Former Philadelphia police commissioner Charles H. Ramsey will be conducting mayor Andre Sayegh’s audit of the Paterson Police Department.
Ramsey and the team from the Police Executive Research Forum of Washington D.C. will examine police operations and organization structure, use of force procedures and training, and transparency and community relations.
“It’s about where are we now and where do we need to go,” said Ramsey (pictured at podium) in outlining the aim of the audit. Municipal officials said the audit is not a “gotcha moment,” but is intended to restore trust in the police force.
Sayegh proposed the audit in Jan. 2019 as part of his so-called tools of trust following the police-involved death of Jameek Lowery.
“I felt like this was arguably the most important tool within that toolbox as far as re-establishing that trust,” said Sayegh. “We’re turning the page on a new chapter in the Paterson Police.”
Police Executive Research Forum has conducted over 200 audits throughout the United States, according to its executive director Charles Wexler. The firm was awarded a $167,550 contract to conduct the audit last month.
“This city will not be defined by what happened last year. It will be defined by what you do into the future,” said Wexler. His firm will begin the audit in Mar. 1 and finish in nine months, officials said. “We will be objective. We’ll tell it like it is.”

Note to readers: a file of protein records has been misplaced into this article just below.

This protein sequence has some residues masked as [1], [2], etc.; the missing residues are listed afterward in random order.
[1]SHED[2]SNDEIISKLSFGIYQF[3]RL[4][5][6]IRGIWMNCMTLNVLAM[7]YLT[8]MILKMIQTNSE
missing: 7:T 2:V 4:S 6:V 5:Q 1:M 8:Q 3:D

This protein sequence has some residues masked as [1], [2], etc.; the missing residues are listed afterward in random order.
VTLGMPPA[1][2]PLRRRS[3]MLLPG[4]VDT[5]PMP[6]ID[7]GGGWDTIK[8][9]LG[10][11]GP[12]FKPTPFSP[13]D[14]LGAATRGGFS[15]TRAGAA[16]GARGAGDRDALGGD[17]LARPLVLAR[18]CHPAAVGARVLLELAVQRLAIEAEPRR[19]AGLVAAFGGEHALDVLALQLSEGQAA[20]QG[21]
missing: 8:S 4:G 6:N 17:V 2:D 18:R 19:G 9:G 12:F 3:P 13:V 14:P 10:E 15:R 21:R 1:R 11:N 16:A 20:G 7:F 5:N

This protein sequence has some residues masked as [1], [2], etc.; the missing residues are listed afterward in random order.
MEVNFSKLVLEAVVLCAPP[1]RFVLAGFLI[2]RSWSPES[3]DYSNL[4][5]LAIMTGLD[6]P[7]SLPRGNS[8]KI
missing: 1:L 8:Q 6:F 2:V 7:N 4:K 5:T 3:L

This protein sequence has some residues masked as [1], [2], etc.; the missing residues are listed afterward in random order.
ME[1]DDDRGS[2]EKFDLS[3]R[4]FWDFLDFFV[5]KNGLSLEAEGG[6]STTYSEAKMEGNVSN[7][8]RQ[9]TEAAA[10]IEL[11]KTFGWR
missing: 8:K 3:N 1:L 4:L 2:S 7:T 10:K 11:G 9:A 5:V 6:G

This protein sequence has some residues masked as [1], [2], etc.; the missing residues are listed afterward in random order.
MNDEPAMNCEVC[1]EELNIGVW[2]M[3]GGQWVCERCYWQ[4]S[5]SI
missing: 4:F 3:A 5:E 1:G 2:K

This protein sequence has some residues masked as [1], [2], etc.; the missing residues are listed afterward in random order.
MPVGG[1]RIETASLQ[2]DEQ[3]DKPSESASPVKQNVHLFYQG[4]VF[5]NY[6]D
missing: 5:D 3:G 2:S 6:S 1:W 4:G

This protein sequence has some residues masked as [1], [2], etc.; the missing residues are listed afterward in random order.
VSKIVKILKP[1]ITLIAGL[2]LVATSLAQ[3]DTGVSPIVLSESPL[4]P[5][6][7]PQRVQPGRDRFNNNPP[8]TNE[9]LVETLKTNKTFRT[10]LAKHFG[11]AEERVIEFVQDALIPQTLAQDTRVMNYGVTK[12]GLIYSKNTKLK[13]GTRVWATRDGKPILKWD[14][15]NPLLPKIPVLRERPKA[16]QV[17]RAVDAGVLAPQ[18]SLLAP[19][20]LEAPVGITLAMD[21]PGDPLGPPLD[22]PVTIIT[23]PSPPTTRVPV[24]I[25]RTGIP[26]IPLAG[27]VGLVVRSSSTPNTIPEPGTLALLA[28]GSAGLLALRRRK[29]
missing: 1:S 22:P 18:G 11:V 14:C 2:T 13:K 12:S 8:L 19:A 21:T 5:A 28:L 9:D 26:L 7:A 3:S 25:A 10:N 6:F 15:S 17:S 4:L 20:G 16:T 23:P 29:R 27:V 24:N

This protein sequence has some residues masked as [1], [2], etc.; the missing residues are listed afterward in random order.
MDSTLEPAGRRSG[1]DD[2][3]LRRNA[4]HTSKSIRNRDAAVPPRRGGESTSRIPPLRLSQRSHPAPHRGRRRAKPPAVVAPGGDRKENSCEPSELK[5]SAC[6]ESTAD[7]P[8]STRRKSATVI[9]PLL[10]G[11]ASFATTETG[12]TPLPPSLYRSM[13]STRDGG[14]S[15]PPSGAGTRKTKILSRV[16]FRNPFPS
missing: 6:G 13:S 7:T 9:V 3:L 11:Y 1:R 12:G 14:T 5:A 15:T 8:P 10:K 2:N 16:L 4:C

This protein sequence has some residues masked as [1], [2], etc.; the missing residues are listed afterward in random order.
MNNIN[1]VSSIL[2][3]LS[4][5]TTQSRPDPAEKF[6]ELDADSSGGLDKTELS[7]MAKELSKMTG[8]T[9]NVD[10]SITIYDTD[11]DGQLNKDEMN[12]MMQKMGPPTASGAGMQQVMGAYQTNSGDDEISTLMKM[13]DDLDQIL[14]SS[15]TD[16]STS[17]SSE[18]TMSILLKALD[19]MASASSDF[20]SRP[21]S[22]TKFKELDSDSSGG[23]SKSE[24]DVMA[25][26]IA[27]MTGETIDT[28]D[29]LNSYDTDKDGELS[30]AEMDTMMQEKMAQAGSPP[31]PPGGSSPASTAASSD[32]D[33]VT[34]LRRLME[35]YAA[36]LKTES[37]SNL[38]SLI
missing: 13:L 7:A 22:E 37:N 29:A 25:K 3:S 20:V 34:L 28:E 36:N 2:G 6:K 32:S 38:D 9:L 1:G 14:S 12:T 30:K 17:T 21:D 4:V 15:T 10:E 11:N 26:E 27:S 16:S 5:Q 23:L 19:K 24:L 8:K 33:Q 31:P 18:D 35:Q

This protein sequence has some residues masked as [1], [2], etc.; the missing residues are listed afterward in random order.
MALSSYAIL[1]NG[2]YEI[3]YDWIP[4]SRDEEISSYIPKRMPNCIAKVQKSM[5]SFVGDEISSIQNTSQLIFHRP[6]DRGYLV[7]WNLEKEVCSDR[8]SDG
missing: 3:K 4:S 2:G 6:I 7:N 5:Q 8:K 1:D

Police Executive Research Forum did work in Camden and Trenton, said Wexler and Thomas J. Wilson, director of the Center for Applied Research and Management at Police Executive Research Forum.
Wexler said the Police Executive Research Forum will make recommendations as it identifies shortcomings within the department. Public safety director Jerry Speziale said the recommendations will be implemented with fidelity. A final report will be produced and presented to the City Council at the conclusion of the audit, according to officials.
Sayegh’s audit was opposed by popular former police chief Troy Oswald, officials said. Oswald, who is credited with the investigation that led to the arrest of eight rogue police officers, was forced into retirement on Feb. 1.
Oswald’s successor has no reservations about the audit.
“It doesn’t hurt to have a fresh set of eyes come and look at our department. We’re pushing for transparency. Our department is on board,” said police chief Ibrahim ‘Mike’ Baycora. He and his deputies were present at the mayor’s press conference on Monday afternoon.
Ramsey said the audit will also look at some of the outdated police practices in the department. Speziale last week told the City Council police recently began to type their incident reports.
“Change takes time,” said Ramsey, a renowned figure in the law enforcement community. “There’s not going to be some miracle overnight.”